Feb 20, 2020

Hoosier National Forest Burns Could Contaminate Drinking Water

Indiana's Hoosier National Forest burning project could contaminate drinking water for more than 140,000 people

water contamination

A project proposing to burn or harvest thousands of acres in the Hoosier National Forest is sparking concern about drinking water contamination. 

The plan is to log 4,375 acres of non-contiguous land in the Hoosier National Forest, according to IndyStar.

“The U.S. Forest Service will soon conduct prescribed burns to maintain, restore or improve early successional habitat, maintain wetlands, restore unique barrens ecosystems, and regenerate oak and hickory,” according to the Hoosier National Forest. “Prescribed burns also reduce fuel loads, thereby lowering the risk of catastrophic wildfire.” 

The Indiana Forest Alliance alleges the logging will do just the opposite. Executive Director Jeffrey Stant says species of birds and bats could be harmed during the process and that Lake Monroe’s water supply could be jeopardized.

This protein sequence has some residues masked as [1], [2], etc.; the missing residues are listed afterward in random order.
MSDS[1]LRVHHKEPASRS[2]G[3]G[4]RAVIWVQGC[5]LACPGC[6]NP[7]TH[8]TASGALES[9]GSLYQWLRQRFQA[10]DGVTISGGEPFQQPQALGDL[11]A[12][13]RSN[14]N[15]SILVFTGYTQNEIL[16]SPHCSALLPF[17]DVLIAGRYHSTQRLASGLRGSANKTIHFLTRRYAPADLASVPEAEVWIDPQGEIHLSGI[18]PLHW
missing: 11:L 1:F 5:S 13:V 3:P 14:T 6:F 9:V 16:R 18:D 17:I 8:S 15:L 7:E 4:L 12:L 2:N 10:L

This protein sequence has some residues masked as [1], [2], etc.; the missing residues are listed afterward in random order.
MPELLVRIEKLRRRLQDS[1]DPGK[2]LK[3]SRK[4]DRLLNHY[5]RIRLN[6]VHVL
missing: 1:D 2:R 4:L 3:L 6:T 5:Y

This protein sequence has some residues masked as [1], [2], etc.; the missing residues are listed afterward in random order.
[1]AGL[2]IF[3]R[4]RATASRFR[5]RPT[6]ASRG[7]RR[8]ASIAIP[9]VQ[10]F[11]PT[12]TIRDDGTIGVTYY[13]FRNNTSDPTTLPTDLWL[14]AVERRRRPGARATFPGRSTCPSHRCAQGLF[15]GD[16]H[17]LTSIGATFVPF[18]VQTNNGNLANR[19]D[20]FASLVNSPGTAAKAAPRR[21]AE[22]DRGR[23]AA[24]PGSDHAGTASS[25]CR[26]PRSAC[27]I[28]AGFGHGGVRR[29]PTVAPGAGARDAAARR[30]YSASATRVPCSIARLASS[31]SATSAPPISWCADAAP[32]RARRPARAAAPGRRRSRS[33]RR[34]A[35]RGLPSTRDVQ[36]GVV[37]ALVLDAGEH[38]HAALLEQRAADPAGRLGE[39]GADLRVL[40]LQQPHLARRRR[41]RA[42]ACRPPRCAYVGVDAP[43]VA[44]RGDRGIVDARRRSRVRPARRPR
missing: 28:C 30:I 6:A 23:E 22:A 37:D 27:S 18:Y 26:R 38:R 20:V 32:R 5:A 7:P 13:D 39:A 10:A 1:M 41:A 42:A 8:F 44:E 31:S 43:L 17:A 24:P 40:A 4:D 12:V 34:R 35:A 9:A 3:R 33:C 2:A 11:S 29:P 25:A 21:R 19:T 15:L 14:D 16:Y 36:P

“These acres they want to cut on all drain into the South Fork of Salt Creek, which has a high sediment load and is polluting Lake Monroe,” Stant said.

The logging will take place far enough away from the Lake Monroe watershed to cause any harm, according to Hoosier National Forest Supervisor Mike Chaveas.

“When we do the actual implementation of the project, we have very strict standards of best management practices that have a good track record, where there is solid research that shows they are effective at keeping sediment from reaching water bodies,” Chaveas said.

Opposition from local government officials and environmentalists allege the burning or harvesting could contaminate the only source of drinking water for more than 140,000 people, reported IndyStar.

Up until Lake Monroe was created in the 1960s, Bloomington did not have a stable source of drinking water.

The project was formally approved by the U.S. Forest Service and could take up to 20 years to complete. 

The Bloomington mayor and other critics say it could exacerbate existing water-quality issues in the Lake Monroe reservoir serving Monroe County, according to IndyStar.

"Lake Monroe is the surface drinking water source for not only Monroe County but also surrounding areas," said Monroe County Commissioner Julie Thomas. "We’re really concerned."

The Forest Service's environmental assessment of the project is estimated to generate $2.6 million from timber sales for the federal government, a portion of which would go to Hoosier National Forest projects. 

The lake is listed as an impaired water body by the Indiana Department of Environmental Management, so it does not meet the federal Clean Water Act water quality standards.

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